Douglas criss-crosses Europe following frayed threads of his son’s trail. Amid his amateur detective work, Douglas meets up with a divorced woman, Freya. While he feels guilt for spending time with this woman as his wife sits at home waiting for news, he feels a spark he hasn’t felt in a long time. Although he doesn’t acknowledge it directly, he enjoys the company of this other woman.

Meanwhile, he finally finds out where his son can be found. Leaving Freya behind, he rushes to win back Albie. Once reunited, they decide to spend at least a day or two together at the beach before Douglas returns home to London. However, a life threatening situation bonds the two far more than just sharing a day in the sun. Connie rushes from England to join her family in its time of need.

At first it appears that maybe Douglas has succeeded at saving the small family. But after his recovery, Connie follows through with her initial plan to leave and continue life on her own. Douglas seems resigned to the fact and, although sad, goes along with it. There is a little self pity on his part, but since he is a rational man, he sees the sense in it and comes to terms with the new arrangement.

In the end, we have been treated to the tale of a man who was going through a midlife crisis, but was not aware of it. His highly analytical mind tends to come across as prudish and superior, and again he is completely unaware of this. Douglas tries to rationalize other people’s thoughts and actions without ever completely understanding the social ramifications of his own actions to the perceived actions in his mind.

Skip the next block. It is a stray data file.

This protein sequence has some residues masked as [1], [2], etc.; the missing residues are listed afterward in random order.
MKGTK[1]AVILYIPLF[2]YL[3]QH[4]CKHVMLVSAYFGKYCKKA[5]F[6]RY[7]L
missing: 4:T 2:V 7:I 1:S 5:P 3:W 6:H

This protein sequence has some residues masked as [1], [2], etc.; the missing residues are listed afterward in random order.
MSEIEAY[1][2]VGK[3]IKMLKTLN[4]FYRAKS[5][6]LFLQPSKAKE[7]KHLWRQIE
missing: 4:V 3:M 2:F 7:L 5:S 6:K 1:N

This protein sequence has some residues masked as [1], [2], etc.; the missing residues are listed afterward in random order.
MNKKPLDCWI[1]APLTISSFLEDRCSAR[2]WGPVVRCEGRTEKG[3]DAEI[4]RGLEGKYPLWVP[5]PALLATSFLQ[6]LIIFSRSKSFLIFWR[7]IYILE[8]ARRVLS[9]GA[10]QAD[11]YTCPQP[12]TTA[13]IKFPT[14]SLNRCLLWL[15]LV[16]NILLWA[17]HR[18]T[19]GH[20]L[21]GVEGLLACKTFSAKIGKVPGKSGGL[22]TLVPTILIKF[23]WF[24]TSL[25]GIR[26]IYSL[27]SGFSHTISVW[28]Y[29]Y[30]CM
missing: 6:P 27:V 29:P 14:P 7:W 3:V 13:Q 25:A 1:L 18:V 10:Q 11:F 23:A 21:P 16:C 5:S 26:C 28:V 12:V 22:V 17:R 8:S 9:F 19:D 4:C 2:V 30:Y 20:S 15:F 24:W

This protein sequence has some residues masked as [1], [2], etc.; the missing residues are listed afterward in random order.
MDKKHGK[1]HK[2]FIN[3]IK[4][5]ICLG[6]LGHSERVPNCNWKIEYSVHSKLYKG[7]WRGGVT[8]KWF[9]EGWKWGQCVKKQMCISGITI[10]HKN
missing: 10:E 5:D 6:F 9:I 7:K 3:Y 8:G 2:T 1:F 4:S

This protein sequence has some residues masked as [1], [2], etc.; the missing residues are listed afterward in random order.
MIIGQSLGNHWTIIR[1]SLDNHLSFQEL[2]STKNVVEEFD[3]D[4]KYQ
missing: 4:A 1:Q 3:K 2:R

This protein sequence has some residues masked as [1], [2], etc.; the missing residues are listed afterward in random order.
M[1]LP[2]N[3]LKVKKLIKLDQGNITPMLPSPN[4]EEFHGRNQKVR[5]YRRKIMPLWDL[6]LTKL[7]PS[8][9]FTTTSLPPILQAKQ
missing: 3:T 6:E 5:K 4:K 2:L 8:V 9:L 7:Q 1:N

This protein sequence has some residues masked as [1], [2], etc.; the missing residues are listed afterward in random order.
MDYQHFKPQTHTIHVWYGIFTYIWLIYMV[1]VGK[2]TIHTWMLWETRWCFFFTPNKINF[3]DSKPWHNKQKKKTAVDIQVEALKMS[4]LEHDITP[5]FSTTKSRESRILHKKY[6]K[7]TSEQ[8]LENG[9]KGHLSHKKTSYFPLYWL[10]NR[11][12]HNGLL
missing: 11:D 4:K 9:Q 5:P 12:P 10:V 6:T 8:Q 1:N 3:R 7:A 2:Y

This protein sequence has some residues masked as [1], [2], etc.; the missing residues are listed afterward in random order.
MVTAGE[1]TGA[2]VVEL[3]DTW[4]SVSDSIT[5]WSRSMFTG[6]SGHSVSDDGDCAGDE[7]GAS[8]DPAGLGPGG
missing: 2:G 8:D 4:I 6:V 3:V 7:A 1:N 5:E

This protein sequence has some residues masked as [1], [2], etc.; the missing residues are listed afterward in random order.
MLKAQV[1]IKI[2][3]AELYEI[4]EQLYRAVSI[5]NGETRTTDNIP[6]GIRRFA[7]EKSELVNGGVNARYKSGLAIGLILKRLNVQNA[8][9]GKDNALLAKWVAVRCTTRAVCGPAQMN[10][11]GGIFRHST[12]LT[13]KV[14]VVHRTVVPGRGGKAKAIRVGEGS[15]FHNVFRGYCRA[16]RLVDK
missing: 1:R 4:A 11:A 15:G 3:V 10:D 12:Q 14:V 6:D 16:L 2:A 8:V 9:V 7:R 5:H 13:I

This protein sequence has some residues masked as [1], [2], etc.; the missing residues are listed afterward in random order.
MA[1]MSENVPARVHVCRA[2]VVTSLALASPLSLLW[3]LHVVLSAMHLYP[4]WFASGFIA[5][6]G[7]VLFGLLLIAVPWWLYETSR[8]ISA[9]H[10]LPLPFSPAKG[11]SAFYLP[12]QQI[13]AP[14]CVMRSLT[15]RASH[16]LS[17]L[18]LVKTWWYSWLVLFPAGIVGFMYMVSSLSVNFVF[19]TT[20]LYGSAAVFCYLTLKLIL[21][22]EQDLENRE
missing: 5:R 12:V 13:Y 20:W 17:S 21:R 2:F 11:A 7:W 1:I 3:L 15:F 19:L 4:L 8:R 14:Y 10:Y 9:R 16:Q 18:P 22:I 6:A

David Nicholls takes us on an journey through a man’s mind. Douglas Petersen thinks he has it all figured out, only to discover that nothing is as easy as he thinks it is. Petersen believes that being comfortable and secure in his fifties is the reward for living the good life. He has no idea how anyone else around him really feels. Nicholls delivers through Douglas’s eyes the life of a man as he attempts to overcome and accept changes that he didn’t even know was coming.

Sometimes, Nicholls gets a little tedious in his descriptive work, though that could be an author trying to capture the mundane parts of everyday life. His realistic approach to this crisis reminds us that all is not a bed of roses in real life. Magical, storybook endings don’t just happen. Each of our lives is hard work, and just as we think we have a grasp on understanding it, a new situation rears its head to remind us we are mere mortals.

With Us, David Nicholls delivers an accurate, somber and hilariously funny glimpse at all our lives. Through the actions of Douglas Petersen, we emphasize with futility and learn to just take life as it comes, especially when dealing with our children. That exasperation that we all sometimes feel is deftly transported to the page.

Although on paper Craig Bacon is considered to be entering middle age, he still acts 15….a lot. Follow his disjointed ramblings on Twitter at @craigbacon1973.